Identifying and Mitigating Trust Violations in the Mobile Ecosystem
- Author(s): Bianchi, Antonio
- Advisor(s): Vigna, Giovanni
- Kruegel, Christopher
- et al.
Mobile systems, such as smartphones and tablets, are now the most common way users handle digital
information and interact with online services.
The interaction with these devices encompasses different actors, trusting each other in different ways. Users interact with apps, trusting them to access valuable and privacy-sensitive information.
At the same time, apps usually communicate with remote backends and mediate user authentication to online services. Finally, all these interactions are mediated, on one side, by the user interface and, on the other, by the operating system.
In this thesis, I will present my studies on how all these different actors trust each other and how this trust can be unfortunately violated by attackers.
This is possible due to limitations on how the operating system, apps, and the user interface are currently designed and implemented.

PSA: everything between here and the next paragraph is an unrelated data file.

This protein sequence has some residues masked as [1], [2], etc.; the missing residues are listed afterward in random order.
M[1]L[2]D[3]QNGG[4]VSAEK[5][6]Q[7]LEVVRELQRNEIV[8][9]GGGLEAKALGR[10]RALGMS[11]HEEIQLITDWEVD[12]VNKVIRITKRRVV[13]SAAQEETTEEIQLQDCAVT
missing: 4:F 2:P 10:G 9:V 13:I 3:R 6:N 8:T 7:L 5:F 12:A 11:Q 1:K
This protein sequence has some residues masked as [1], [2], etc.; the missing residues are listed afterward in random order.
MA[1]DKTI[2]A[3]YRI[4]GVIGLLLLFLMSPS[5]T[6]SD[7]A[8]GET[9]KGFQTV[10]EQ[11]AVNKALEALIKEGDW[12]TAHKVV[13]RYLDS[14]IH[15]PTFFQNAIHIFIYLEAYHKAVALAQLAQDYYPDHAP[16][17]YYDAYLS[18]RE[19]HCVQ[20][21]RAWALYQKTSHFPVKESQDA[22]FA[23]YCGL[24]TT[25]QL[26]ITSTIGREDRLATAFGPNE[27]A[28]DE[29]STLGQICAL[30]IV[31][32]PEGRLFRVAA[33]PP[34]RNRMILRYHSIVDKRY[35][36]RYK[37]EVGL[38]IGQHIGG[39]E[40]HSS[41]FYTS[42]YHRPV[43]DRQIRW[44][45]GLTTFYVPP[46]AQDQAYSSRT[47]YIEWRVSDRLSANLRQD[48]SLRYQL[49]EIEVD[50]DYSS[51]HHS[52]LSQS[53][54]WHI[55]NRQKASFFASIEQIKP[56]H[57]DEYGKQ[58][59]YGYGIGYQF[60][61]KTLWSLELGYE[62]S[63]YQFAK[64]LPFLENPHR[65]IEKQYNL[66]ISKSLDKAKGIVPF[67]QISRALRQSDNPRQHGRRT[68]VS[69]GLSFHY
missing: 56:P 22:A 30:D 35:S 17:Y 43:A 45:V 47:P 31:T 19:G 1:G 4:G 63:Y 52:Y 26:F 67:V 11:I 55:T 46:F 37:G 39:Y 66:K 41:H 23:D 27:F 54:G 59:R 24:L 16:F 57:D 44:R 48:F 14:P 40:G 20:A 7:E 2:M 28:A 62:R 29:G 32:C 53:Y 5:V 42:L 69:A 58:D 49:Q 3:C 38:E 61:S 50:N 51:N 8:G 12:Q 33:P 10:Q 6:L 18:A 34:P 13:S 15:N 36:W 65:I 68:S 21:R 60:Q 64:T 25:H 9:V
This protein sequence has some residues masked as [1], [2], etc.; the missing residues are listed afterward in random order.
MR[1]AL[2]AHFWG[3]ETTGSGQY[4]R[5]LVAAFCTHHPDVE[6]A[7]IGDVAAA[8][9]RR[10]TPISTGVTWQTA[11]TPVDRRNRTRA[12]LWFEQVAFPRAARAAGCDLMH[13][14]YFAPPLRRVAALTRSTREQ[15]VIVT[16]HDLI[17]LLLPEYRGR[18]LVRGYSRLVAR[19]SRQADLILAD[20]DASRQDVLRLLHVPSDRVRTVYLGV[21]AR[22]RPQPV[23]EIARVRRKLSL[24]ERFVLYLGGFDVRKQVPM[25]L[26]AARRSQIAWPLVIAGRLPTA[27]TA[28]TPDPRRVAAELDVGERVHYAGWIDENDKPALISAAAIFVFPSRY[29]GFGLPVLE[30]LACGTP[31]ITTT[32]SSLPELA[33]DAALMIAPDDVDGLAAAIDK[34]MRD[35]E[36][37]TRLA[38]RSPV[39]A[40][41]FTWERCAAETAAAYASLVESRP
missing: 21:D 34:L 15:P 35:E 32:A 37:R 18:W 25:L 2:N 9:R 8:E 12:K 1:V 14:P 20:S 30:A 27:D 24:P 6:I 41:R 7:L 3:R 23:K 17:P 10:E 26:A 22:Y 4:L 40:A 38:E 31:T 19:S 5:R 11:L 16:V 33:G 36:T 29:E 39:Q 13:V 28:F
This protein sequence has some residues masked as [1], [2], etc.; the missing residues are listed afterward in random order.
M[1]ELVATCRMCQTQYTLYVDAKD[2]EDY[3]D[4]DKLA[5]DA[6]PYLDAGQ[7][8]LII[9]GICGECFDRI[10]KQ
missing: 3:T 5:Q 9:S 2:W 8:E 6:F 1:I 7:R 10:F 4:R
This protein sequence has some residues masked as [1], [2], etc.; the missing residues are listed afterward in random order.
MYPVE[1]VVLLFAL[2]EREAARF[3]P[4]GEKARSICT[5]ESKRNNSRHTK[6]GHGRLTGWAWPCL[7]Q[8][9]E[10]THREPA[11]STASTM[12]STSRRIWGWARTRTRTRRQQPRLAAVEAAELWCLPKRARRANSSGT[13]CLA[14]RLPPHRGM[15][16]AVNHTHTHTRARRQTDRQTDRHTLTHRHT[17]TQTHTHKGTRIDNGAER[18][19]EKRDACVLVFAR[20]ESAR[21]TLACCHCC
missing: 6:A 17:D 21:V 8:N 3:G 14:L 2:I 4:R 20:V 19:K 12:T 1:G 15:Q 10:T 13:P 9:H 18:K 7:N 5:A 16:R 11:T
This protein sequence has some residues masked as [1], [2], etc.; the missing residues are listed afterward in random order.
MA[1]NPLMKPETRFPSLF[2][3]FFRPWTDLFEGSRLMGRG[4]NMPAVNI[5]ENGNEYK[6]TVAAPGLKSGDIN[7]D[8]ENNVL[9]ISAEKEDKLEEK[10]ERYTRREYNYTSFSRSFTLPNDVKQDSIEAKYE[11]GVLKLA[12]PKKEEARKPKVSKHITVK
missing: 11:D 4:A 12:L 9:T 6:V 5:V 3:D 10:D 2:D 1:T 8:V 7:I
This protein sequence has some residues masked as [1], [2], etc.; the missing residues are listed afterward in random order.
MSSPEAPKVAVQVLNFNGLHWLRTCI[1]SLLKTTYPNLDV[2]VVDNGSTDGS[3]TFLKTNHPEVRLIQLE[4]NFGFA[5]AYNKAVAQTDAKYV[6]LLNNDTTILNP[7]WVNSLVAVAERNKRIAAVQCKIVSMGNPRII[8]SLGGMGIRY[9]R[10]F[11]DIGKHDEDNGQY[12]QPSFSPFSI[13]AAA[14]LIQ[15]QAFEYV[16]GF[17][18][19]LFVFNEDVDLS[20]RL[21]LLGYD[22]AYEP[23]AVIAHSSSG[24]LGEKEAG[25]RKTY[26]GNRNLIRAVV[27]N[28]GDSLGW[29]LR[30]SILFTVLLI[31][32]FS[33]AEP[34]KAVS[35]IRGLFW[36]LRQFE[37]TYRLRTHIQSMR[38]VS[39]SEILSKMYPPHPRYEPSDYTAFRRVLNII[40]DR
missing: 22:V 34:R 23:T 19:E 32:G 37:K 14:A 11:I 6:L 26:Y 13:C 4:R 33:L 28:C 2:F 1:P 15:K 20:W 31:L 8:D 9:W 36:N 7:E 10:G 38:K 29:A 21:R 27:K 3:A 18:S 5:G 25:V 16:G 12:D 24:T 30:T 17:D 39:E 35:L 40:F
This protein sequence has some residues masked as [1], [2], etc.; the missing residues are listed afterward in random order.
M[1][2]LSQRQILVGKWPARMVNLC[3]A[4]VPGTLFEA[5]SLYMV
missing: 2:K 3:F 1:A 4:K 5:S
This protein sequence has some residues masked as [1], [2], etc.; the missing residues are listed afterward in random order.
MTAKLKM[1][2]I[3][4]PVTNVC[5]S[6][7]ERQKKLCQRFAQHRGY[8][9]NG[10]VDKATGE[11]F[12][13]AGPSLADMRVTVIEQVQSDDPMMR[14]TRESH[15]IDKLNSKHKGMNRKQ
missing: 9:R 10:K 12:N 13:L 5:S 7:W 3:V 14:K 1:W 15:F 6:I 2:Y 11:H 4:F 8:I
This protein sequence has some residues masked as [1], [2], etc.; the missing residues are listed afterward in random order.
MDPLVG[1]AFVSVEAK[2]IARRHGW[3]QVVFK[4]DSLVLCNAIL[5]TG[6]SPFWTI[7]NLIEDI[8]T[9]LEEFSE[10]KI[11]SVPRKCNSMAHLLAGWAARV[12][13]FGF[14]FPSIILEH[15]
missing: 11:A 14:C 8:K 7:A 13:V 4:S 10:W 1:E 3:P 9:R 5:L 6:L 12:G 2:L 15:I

To assist my work, I developed automatic analysis tools to perform large-scale analyses of Android apps.
In this thesis, I will describe both the tools I have developed and my findings.
Specifically, I will first describe my work on how, in an Android system, it is possible to lure users to interact with malicious apps which ``look like'' legitimate ones. This completely violates the trust relationship, mediated by the user interface, between users and apps.
As a countermeasure, I implemented modifications of the Android user interface and evaluated their effectiveness with a user study.
Then, I will explain how many apps unsafely authenticate their users to remote backends, due to misplaced trust in the operating system.
In particular, I identified different apps that only rely on values provided by the operating system to perform authentication. For this reason, an attacker can trivially spoof these values, and logins in behalf of a legitimate user.
Finally, I will show how many apps misuse hardware-backed authentication devices, such as trusted execution environments and fingerprint readers, making them vulnerable to a variety of authentication bypass attacks